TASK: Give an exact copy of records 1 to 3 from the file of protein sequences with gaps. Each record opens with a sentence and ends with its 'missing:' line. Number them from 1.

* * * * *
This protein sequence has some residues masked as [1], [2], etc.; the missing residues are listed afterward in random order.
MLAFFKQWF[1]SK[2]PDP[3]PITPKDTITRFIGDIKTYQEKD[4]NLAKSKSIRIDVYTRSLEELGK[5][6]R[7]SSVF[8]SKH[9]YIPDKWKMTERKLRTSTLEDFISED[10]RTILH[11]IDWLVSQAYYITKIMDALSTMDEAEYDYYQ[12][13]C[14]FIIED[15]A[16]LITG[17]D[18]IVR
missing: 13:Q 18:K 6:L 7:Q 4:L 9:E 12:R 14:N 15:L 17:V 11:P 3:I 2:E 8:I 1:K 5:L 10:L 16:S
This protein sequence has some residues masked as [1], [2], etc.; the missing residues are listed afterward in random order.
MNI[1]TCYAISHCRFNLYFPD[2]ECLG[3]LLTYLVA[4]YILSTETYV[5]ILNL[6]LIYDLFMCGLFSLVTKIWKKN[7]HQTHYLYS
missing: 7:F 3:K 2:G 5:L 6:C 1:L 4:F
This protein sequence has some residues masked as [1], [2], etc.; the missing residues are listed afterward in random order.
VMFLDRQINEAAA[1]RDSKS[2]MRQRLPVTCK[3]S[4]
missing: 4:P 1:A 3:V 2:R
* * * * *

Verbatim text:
This protein sequence has some residues masked as [1], [2], etc.; the missing residues are listed afterward in random order.
MLAFFKQWF[1]SK[2]PDP[3]PITPKDTITRFIGDIKTYQEKD[4]NLAKSKSIRIDVYTRSLEELGK[5][6]R[7]SSVF[8]SKH[9]YIPDKWKMTERKLRTSTLEDFISED[10]RTILH[11]IDWLVSQAYYITKIMDALSTMDEAEYDYYQ[12][13]C[14]FIIED[15]A[16]LITG[17]D[18]IVR
missing: 13:Q 18:K 6:L 7:Q 4:L 9:E 12:R 14:N 15:L 17:V 11:P 3:I 2:E 8:I 1:K 5:L 10:L 16:S
This protein sequence has some residues masked as [1], [2], etc.; the missing residues are listed afterward in random order.
MNI[1]TCYAISHCRFNLYFPD[2]ECLG[3]LLTYLVA[4]YILSTETYV[5]ILNL[6]LIYDLFMCGLFSLVTKIWKKN[7]HQTHYLYS
missing: 7:F 3:K 2:G 5:L 6:C 1:L 4:F
This protein sequence has some residues masked as [1], [2], etc.; the missing residues are listed afterward in random order.
VMFLDRQINEAAA[1]RDSKS[2]MRQRLPVTCK[3]S[4]
missing: 4:P 1:A 3:V 2:R